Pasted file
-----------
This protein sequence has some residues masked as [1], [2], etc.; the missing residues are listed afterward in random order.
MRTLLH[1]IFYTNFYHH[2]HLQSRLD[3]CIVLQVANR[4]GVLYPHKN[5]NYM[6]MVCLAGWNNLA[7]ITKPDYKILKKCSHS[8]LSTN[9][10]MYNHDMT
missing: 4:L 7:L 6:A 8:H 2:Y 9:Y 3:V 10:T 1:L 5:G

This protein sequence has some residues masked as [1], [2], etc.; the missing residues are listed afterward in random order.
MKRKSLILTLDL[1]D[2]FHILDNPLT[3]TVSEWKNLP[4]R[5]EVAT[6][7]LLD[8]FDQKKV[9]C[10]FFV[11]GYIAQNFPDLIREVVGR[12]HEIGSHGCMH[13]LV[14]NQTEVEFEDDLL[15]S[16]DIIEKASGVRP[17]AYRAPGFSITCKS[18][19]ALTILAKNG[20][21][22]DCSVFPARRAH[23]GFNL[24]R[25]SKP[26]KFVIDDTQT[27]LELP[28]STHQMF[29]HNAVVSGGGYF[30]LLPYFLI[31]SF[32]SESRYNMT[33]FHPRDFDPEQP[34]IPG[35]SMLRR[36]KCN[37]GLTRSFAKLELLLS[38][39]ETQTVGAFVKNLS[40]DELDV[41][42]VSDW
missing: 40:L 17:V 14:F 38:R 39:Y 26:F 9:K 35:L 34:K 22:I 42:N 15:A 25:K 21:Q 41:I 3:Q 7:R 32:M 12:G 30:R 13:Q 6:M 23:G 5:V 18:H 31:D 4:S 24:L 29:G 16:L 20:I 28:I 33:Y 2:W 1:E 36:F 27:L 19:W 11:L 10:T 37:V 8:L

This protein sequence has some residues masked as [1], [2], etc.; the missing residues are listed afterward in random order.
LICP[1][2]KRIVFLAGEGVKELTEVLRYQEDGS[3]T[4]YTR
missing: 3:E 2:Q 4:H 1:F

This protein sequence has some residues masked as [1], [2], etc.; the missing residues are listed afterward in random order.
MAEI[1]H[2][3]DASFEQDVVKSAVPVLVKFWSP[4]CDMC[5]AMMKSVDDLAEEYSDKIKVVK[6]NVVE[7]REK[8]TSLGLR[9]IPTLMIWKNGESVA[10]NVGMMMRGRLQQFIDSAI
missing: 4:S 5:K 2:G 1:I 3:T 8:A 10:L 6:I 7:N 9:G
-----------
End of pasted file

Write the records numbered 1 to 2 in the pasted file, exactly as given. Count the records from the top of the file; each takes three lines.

This protein sequence has some residues masked as [1], [2], etc.; the missing residues are listed afterward in random order.
MRTLLH[1]IFYTNFYHH[2]HLQSRLD[3]CIVLQVANR[4]GVLYPHKN[5]NYM[6]MVCLAGWNNLA[7]ITKPDYKILKKCSHS[8]LSTN[9][10]MYNHDMT
missing: 4:L 7:L 6:A 8:H 2:Y 9:Y 3:V 10:T 1:L 5:G

This protein sequence has some residues masked as [1], [2], etc.; the missing residues are listed afterward in random order.
MKRKSLILTLDL[1]D[2]FHILDNPLT[3]TVSEWKNLP[4]R[5]EVAT[6][7]LLD[8]FDQKKV[9]C[10]FFV[11]GYIAQNFPDLIREVVGR[12]HEIGSHGCMH[13]LV[14]NQTEVEFEDDLL[15]S[16]DIIEKASGVRP[17]AYRAPGFSITCKS[18][19]ALTILAKNG[20][21][22]DCSVFPARRAH[23]GFNL[24]R[25]SKP[26]KFVIDDTQT[27]LELP[28]STHQMF[29]HNAVVSGGGYF[30]LLPYFLI[31]SF[32]SESRYNMT[33]FHPRDFDPEQP[34]IPG[35]SMLRR[36]KCN[37]GLTRSFAKLELLLS[38][39]ETQTVGAFVKNLS[40]DELDV[41][42]VSDW
missing: 40:L 17:V 14:F 38:R 39:Y 26:F 9:K 35:L 34:K 22:I 42:N 15:A 25:K 21:Q 41:I 3:Q 7:R 32:M 12:G 30:R 13:Q 6:M 23:G 5:V 18:H 31:D 4:S 24:L 29:G 16:L 20:I 28:I 33:Y 2:W 1:E 36:F 27:L 19:W 11:L 10:T 37:V 8:L